Introduction: Constructing a Cross Border Cascadia Region (1-5) 1 1S6 psmith@sfu.ca

Emmanuel Brunet-Jailly, Patrick Smith
2008 Canadian Political Science Review   unpublished
i For the last 20 years the scholarship on borders has shifted from a narrow geographical perspective where borders were conceptualized as boundary lines drafted on maps and containers of polities, states, and sovereignties that were mutually recognized by international treaties, to complex geographical spaces, where borders result from political and policy mechanisms where people (agents) and institutions, policies and cultures and economic flows (structures) re-invent borderland,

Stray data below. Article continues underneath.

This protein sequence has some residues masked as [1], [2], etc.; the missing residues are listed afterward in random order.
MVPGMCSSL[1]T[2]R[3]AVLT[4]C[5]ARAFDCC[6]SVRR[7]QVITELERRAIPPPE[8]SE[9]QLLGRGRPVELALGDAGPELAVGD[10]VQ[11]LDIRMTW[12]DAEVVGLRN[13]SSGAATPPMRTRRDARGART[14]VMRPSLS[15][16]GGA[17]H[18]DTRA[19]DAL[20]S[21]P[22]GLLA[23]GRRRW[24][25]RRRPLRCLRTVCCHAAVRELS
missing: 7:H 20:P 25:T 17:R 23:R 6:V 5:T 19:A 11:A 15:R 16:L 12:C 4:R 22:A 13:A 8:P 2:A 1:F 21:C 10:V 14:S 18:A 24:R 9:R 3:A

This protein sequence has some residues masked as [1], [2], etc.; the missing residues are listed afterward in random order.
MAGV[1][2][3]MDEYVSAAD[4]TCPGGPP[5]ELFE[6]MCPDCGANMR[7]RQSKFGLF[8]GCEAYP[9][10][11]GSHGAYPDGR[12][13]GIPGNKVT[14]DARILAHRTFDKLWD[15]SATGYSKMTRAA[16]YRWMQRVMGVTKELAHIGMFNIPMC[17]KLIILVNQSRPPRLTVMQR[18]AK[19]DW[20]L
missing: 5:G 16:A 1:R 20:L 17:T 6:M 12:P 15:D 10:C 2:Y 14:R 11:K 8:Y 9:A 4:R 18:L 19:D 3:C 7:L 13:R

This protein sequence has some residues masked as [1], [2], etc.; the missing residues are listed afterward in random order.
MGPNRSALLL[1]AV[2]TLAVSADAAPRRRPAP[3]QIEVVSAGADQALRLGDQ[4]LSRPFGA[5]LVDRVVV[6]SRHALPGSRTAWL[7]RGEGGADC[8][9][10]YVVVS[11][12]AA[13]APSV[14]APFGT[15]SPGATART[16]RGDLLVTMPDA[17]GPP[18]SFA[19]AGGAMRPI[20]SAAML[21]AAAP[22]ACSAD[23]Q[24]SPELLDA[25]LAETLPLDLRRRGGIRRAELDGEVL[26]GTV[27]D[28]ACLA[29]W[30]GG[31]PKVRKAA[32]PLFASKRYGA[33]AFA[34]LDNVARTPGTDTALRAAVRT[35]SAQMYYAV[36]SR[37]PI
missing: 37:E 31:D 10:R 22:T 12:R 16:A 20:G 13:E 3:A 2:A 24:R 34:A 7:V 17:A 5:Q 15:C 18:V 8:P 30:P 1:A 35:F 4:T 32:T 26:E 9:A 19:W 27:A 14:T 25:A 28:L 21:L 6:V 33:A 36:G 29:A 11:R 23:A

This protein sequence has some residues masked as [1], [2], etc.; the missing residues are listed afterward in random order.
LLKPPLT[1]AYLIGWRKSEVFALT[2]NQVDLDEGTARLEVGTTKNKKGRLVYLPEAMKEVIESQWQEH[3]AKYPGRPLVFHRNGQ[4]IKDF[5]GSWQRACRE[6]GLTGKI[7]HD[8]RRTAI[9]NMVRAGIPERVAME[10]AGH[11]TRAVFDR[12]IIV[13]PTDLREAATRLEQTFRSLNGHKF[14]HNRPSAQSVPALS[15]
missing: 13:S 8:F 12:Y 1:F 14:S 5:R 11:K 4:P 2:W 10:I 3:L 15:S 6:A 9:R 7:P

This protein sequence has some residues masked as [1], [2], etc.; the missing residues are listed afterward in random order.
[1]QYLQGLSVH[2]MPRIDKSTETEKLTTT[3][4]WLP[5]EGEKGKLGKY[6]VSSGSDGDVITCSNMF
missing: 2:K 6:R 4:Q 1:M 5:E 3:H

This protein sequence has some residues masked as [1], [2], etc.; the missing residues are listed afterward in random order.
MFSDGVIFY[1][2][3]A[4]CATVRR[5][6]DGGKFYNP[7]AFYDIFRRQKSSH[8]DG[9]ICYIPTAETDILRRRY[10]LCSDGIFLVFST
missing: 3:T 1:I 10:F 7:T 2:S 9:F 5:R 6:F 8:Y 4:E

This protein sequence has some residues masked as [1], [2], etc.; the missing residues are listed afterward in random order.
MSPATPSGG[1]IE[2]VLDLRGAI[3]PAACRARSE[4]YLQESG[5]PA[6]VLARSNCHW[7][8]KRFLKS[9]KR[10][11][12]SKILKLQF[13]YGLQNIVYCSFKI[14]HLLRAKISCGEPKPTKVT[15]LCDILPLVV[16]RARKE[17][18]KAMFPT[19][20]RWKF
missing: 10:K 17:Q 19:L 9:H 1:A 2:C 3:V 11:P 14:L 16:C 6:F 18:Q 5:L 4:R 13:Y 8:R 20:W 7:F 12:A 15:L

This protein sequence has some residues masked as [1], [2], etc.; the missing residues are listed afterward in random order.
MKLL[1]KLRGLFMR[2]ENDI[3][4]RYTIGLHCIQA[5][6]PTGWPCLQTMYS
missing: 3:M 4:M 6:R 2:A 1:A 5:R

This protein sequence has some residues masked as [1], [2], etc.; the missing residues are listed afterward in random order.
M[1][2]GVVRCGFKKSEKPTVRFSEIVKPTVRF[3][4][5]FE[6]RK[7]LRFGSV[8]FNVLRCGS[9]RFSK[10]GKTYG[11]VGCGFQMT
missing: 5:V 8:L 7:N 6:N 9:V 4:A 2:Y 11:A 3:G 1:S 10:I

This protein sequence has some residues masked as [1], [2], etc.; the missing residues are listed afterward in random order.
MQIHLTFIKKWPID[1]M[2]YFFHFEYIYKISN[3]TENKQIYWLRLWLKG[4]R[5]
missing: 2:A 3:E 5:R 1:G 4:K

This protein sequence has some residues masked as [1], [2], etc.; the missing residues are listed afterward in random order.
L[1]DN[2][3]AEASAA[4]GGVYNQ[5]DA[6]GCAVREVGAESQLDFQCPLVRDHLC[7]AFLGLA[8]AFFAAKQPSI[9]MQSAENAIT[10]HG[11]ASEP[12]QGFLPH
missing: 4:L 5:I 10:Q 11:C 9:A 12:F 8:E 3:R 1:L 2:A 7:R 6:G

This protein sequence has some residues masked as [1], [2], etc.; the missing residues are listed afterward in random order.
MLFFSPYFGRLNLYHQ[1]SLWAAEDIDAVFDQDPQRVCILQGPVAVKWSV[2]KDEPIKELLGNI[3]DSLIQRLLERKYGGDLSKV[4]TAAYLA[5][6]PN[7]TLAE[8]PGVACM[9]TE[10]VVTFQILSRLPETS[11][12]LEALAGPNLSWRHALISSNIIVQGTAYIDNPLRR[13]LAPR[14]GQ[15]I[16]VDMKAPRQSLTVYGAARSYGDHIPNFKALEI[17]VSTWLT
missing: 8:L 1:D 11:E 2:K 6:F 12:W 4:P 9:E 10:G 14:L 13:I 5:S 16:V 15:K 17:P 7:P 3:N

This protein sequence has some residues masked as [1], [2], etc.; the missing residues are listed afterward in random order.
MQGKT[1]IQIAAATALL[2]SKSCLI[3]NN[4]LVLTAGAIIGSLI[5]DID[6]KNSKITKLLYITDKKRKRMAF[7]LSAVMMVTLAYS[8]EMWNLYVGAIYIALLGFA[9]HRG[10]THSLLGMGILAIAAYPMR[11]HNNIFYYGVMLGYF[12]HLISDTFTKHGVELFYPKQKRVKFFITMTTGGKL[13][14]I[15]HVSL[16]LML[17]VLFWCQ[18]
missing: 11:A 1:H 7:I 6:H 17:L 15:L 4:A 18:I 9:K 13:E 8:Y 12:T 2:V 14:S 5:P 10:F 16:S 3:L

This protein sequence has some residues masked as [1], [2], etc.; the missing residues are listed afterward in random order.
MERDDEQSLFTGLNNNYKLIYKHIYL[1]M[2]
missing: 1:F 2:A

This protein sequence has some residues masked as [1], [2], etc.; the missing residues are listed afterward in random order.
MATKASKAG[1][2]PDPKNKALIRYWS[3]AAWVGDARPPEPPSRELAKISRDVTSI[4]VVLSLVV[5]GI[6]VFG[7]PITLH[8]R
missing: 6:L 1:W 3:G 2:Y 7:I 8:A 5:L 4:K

more » ... rland, border-regions and border-zones, and ultimately the boundary line itself. Collectively, the research covered in this special issue suggests several avenues for future collaboration: on Cascadia-based research and on cross-border regional comparisons. This special issue results from a series of lectures that were organized by the Local Government Institute, and Center for Public Sector Studies, University of Victoria, in 2006-7 on the theme of Cascadia: the Rise of a North American Border Region. These lectures were conceived as being interdisciplinary yet focusing on the same geographical/spatial cross border region of the Pacific North West, also called Cascadia, and underlining clear social science perspectives on the region. ii Each of these initial reports was substantially edited and rewritten for this special "Cascadia" issue of the Canadian Political Science Review. For the last 20 years the scholarship on borders has shifted from a narrow geographical perspective where borders were conceptualized as boundary lines drafted on maps and containers of polities, states, and sovereignties that were mutually recognized by international treaties, to complex geographical spaces, where borders result from political and policy mechanisms where people (agents) and institutions, policies and cultures and economic flows (structures) re-invent borderland, border-regions and border-zones, and ultimately the boundary line itself. iii 1
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